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Proceedings Paper

Design of the fiber optic support system and fiber bundle accelerated life test for VIRUS
Author(s): Ian M. Soukup; Joseph H. Beno; Richard J. Hayes; James T. Heisler; Jason R. Mock; Nicholas T. Mollison; John M. Good; Gary J. Hill; Brian L. Vattiat; Jeremy D. Murphy; Seth C. Anderson; Svend M. Bauer; Andreas Kelz; Martin M. Roth; Eric P. Fahrenthold
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Paper Abstract

The quantity and length of optical fibers required for the Hobby-Eberly Telescope* Dark Energy eXperiment (HETDEX) create unique fiber handling challenges. For HETDEX‡, at least 33,600 fibers will transmit light from the focal surface of the telescope to an array of spectrographs making up the Visible Integral-Field Replicable Unit Spectrograph (VIRUS). Up to 96 Integral Field Unit (IFU) bundles, each containing 448 fibers, hang suspended from the telescope's moving tracker located more than 15 meters above the VIRUS instruments. A specialized mechanical system is being developed to support fiber optic assemblies onboard the telescope. The discrete behavior of 448 fibers within a conduit is also of primary concern. A life cycle test must be conducted to study fiber behavior and measure Focal Ratio Degradation (FRD) as a function of time. This paper focuses on the technical requirements and design of the HETDEX fiber optic support system, the electro-mechanical test apparatus for accelerated life testing of optical fiber assemblies. Results generated from the test will be of great interest to designers of robotic fiber handling systems for major telescopes. There is concern that friction, localized contact, entanglement, and excessive tension will be present within each IFU conduit and contribute to FRD. The test apparatus design utilizes six linear actuators to replicate the movement of the telescope over 65,000 accelerated cycles, simulating five years of actual operation.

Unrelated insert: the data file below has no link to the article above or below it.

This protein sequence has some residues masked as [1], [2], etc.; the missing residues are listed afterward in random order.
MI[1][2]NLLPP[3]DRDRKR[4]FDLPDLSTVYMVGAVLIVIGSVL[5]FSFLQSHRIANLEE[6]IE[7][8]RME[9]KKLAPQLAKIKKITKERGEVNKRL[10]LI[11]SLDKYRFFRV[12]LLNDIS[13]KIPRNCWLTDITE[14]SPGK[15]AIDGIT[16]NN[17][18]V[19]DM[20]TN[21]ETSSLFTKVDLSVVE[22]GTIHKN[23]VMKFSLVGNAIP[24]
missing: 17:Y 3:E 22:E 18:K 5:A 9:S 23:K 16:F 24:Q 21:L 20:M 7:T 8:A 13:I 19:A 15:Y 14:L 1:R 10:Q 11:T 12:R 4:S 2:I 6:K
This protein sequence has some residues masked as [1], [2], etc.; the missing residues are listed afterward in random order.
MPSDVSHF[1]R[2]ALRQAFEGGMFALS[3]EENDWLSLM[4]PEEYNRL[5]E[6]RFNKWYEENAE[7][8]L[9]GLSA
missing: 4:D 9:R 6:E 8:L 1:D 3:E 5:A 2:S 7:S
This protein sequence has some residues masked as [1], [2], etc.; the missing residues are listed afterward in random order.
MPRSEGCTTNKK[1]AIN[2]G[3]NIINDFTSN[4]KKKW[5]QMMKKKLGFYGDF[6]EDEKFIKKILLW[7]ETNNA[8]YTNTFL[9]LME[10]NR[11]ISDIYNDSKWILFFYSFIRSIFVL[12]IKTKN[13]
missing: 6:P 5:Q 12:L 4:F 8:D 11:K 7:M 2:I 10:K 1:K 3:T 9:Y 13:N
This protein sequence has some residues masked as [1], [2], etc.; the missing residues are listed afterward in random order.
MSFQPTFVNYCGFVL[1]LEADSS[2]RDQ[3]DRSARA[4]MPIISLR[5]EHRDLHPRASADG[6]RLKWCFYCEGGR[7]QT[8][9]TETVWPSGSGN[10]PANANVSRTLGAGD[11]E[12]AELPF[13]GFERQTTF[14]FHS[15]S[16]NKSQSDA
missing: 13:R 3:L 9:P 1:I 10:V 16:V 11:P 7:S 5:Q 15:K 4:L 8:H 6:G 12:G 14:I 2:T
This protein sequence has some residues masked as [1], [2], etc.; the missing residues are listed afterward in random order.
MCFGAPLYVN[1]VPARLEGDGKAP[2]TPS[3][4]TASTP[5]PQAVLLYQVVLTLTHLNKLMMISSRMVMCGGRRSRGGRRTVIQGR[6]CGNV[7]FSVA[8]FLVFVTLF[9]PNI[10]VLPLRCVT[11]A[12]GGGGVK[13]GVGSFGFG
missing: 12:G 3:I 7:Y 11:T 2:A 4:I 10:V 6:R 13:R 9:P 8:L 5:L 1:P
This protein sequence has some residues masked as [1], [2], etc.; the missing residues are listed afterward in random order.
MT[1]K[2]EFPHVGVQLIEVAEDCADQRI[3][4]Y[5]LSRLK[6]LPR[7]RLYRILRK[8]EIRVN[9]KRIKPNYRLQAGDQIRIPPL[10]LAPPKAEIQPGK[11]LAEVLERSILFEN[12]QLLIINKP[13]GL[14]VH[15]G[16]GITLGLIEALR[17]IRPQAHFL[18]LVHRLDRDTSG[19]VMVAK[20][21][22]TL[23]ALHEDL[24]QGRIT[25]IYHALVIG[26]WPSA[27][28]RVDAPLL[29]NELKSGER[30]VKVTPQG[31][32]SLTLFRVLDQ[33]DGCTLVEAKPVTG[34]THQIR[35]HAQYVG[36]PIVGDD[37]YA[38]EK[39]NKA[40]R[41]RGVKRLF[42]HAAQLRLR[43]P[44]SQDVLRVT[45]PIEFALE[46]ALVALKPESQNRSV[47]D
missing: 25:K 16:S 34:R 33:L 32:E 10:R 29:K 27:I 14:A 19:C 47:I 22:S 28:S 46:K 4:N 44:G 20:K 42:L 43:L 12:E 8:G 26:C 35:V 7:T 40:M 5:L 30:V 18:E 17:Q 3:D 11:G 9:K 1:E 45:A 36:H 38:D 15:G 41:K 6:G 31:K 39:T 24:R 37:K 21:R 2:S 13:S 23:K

Paper Details

Date Published: 20 July 2010
PDF: 12 pages
Proc. SPIE 7735, Ground-based and Airborne Instrumentation for Astronomy III, 77354W (20 July 2010); doi: 10.1117/12.856968
Show Author Affiliations
Ian M. Soukup, The Univ. of Texas Ctr. for Electromechanics (United States)
Joseph H. Beno, The Univ. of Texas Ctr. for Electromechanics (United States)
Richard J. Hayes, The Univ. of Texas Ctr. for Electromechanics (United States)
James T. Heisler, The Univ. of Texas Ctr. for Electromechanics (United States)
Jason R. Mock, The Univ. of Texas Ctr. for Electromechanics (United States)
Nicholas T. Mollison, The Univ. of Texas Ctr. for Electromechanics (United States)
John M. Good, McDonald Observatory, The Univ. of Texas at Austin (United States)
Gary J. Hill, McDonald Observatory, The Univ. of Texas at Austin (United States)
Brian L. Vattiat, McDonald Observatory, The Univ. of Texas at Austin (United States)
Jeremy D. Murphy, The Univ. of Texas at Austin (United States)
Seth C. Anderson, The Univ. of Texas at Austin (United States)
Svend M. Bauer, Astrophysikalisches Institut Potsdam (Germany)
Andreas Kelz, Astrophysikalisches Institut Potsdam (Germany)
Martin M. Roth, Astrophysikalisches Institut Potsdam (Germany)
Eric P. Fahrenthold, The Univ. of Texas at Austin (United States)


Published in SPIE Proceedings Vol. 7735:
Ground-based and Airborne Instrumentation for Astronomy III
Ian S. McLean; Suzanne K. Ramsay; Hideki Takami, Editor(s)

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